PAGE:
Idaho Has Worst Dropout Rate State Looks For Ways To Keep Students In School
President Clinton wants Congress to approve tax breaks that would make two years of college “as universal as high school.”
But a high school diploma is hardly universal. Certainly not in Idaho.
“We’re losing 20 percent of our high school student body each year,” says State Superintendent of Schools Anne Fox. “That’s a great loss to the students, and to the state.”
Idaho has one of the country’s highest dropout rates. That has grownups here scrambling for ways to keep kids in school, from trying different teaching styles to yanking driver’s licenses of anyone who drops out.
The 20 percent dropout rate that Fox cites is based on state analysis of graduating classes over the last three years.
Actually, 28 percent of students left school at some point. That number is misleading, however, because some dropouts enroll elsewhere. Others take correspondence courses or earn a general equivalency degree.
Every youngster who walks out is at risk of not coming back. Many end up on welfare, or worse. Eighty-two percent of America’s prisoners are high school dropouts.
There’s a litany of reasons that students leave, and superintendent Fox recites it readily: They don’t understand the lessons, they’re being abused at home, they don’t comprehend English, they just plain don’t find school “a very pleasant place to be.”
When Coeur d’Alene students were quizzed in 1991 about why they had once dropped out, their reasons also included poverty, drugs, pregnancy, suspension and uncaring teachers.
Such problems are found in every state. So why are dropout rates higher in the West and South, and why in Idaho in particular?
Tom Farley, chief of the state’s bureau of instruction, sees several possible reasons.
There’s a big transient population, and the more often kids change schools the more likely they are to drop out. Rates are especially high among Hispanics, who dominate farm labor.
“With Idaho’s growth and more of a service industry, there are lots of low-end jobs there,” Farley says. Teenagers who can earn a steady paycheck sometimes don’t see the value of continuing their education.
“Idaho is one of the most rural states, and you have to look at what their ancestors have done. They’ve worked on the farm, they’ve worked in the woods, they’ve worked in the mines.”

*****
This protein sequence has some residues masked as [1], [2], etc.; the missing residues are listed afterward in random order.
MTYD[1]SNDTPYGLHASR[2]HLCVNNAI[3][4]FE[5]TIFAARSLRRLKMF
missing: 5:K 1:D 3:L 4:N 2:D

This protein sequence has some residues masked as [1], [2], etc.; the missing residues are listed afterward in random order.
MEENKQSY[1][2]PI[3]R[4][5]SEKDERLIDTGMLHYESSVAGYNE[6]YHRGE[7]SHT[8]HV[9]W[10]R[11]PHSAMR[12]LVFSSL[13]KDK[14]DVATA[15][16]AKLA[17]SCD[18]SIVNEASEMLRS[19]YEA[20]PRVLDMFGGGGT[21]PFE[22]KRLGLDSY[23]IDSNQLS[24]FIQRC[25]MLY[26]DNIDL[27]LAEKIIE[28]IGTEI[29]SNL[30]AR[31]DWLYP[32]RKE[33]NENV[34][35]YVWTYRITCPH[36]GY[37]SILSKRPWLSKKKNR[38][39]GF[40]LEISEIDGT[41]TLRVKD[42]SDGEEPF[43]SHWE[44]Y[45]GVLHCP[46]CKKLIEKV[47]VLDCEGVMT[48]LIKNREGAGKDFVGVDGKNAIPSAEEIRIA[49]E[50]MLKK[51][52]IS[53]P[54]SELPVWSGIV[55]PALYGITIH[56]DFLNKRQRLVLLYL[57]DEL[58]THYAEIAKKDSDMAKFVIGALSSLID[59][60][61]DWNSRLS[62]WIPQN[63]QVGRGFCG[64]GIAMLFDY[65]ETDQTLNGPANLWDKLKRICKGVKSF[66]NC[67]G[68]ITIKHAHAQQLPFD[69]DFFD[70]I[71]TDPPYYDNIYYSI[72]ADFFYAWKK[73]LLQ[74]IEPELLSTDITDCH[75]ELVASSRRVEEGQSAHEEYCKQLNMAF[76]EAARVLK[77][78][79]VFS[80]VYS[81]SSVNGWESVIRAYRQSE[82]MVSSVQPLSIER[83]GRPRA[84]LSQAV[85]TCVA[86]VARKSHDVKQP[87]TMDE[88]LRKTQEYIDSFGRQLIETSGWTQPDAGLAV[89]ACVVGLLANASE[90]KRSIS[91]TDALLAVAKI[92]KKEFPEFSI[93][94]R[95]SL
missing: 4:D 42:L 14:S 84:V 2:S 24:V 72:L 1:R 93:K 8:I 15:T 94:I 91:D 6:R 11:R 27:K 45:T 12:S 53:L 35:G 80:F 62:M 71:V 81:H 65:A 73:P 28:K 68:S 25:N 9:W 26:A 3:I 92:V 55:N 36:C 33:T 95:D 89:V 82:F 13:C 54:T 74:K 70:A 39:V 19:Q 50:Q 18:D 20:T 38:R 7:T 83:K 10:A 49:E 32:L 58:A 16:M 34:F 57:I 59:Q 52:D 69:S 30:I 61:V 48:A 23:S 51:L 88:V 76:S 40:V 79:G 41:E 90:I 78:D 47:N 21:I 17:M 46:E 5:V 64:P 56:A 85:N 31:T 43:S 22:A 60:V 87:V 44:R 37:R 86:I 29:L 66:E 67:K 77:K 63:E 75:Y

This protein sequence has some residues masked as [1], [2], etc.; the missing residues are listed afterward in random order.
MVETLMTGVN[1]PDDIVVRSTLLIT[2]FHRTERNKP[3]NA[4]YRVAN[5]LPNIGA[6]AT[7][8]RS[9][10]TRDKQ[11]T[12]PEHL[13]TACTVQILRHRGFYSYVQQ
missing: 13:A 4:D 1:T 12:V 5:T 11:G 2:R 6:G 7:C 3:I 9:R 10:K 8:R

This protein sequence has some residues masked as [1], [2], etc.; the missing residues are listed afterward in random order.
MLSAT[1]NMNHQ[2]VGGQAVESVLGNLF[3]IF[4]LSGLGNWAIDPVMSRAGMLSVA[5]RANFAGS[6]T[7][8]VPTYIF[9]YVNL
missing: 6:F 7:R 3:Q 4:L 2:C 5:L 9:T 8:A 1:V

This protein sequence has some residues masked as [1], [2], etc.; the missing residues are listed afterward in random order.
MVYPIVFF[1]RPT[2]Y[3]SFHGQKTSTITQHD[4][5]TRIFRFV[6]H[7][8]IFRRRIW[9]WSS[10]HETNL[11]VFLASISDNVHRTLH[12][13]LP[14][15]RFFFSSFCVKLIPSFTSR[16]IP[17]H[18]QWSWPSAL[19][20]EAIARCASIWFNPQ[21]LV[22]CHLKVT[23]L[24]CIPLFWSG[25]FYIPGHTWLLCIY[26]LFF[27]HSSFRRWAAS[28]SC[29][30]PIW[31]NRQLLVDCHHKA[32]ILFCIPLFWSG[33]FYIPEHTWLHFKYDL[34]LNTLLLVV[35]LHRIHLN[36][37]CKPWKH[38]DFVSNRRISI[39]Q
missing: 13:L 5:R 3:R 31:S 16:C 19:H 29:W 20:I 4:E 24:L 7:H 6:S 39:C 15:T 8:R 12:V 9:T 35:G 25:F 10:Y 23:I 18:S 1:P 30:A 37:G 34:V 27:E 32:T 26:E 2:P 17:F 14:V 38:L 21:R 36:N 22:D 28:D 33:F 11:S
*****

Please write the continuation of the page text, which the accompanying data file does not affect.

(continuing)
There are fewer of those decent-paying, blue-collar jobs around. That’s why so much attention is being focused on dropouts, even though more kids than ever are getting diplomas.
Nationwide, there’s a boom in “alternative” schools. Those provide smaller classes and a different atmosphere for kids who aren’t making it at Hometown High.
Idaho’s Legislature jumped on that bandwagon eight years ago, offering to pay for the smaller classes at alternative schools.
Thirty-five of 112 districts have accepted the offer. Others didn’t wait for the subsidy. Coeur d’Alene’s alternative school, Project CDA, opened its doors in 1979.
Last year, Idaho lawmakers tried a more controversial tactic. They passed a law suspending driver’s licenses for high school dropouts.
Gov. Phil Batt doesn’t like the law, saying it punishes people for doing something that’s legal. If you’re 16 or older, you don’t have to be in school.
Fox wants to give the law time, to see if it works.
Other ideas to stop dropouts include:
Smaller schools. A fast-growing population and $700 million construction backlog has made many Idaho schools unacceptably large, educators say. Students end up feeling like a number, like nobody cares. It’s even harder to get a spot on the sports teams.
“I’d reduce the size of every school to no more than 400 students,” says Fox. “When it’s larger, it’s hard for principals to know all of the students, hard for teachers to know who’s there every day.”
There were 2,100 students in Coeur d’Alene High School before Lake City High opened two years ago. Now, there are fewer than 1,200 in each school. That’s probably one reason that the city’s dropout rate has gone from 12 to 9 percent over the past few years, says Judy Drake, director of secondary education.
A sense of belonging. Even in a big building, it’s possible to give students a sense of identity. The Coeur d’Alene District helps ninth graders feel at home by pairing them with older students in the new “Freshman Connection” program.
Post Falls High is trying the school-within-a-school approach. Twenty-five freshmen who were struggling in junior high are learning as a team, on their own schedule. They have fewer, longer class periods and three teachers assigned exclusively to them.
Early intervention. Grade school teachers have no trouble spotting potential high school dropouts. They’re the ones who can’t read. Programs to help struggling first- and second-grade readers are popping up around the state.
“We get ‘em the very earliest we can,” says Post Falls curriculum director Becky Ford.
Personal attention. Staff members at Coeur d’Alene’s high schools have started doing exit interviews. When kids announce they’re dropping out, someone sits down with them to find out why, to urge them to stay.
Idaho’s head education honcho is all for that.
“The power of just five or 10 minutes of support and words about staying in school can really, really help,” says Fox. “We’re trying to get the word across to principals.”
Her favorite cures for dropout disease are parents who value education, and teachers who do a good job.
“With that combination, heaven help that poor young person that wants to drop out of school.”
, DataTimes ILLUSTRATION: Graphic: Dropping out
MEMO: Coming next week: A look at alternative schools.
Coming next week: A look at alternative schools.